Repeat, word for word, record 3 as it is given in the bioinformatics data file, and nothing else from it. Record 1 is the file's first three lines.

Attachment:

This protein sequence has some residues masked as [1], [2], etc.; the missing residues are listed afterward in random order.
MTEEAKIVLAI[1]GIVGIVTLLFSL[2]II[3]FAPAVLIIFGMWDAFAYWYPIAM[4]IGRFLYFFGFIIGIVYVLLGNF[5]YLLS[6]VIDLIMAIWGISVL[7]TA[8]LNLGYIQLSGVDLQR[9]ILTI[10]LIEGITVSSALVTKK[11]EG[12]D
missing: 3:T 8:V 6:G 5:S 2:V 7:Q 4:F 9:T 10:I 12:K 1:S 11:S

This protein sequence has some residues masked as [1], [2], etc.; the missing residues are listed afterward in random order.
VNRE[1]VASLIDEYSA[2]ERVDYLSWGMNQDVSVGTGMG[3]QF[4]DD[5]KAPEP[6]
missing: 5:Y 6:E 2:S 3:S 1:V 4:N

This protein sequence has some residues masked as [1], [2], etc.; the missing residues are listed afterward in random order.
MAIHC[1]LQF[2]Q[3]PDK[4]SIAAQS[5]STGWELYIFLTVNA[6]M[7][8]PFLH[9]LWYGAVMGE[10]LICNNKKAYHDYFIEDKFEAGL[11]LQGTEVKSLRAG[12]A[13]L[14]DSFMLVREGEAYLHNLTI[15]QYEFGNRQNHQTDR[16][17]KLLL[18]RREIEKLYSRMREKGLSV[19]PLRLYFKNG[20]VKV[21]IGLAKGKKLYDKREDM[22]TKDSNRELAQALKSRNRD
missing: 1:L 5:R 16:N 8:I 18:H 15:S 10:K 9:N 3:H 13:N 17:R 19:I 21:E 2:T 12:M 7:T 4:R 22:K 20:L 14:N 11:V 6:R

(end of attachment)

This protein sequence has some residues masked as [1], [2], etc.; the missing residues are listed afterward in random order.
MAIHC[1]LQF[2]Q[3]PDK[4]SIAAQS[5]STGWELYIFLTVNA[6]M[7][8]PFLH[9]LWYGAVMGE[10]LICNNKKAYHDYFIEDKFEAGL[11]LQGTEVKSLRAG[12]A[13]L[14]DSFMLVREGEAYLHNLTI[15]QYEFGNRQNHQTDR[16][17]KLLL[18]RREIEKLYSRMREKGLSV[19]PLRLYFKNG[20]VKV[21]IGLAKGKKLYDKREDM[22]TKDSNRELAQALKSRNRD
missing: 1:L 5:R 16:N 8:I 18:H 15:S 10:K 9:N 3:H 13:N 17:R 19:I 21:E 2:T 12:M 7:T 4:R 22:K 20:L 14:N 11:V 6:R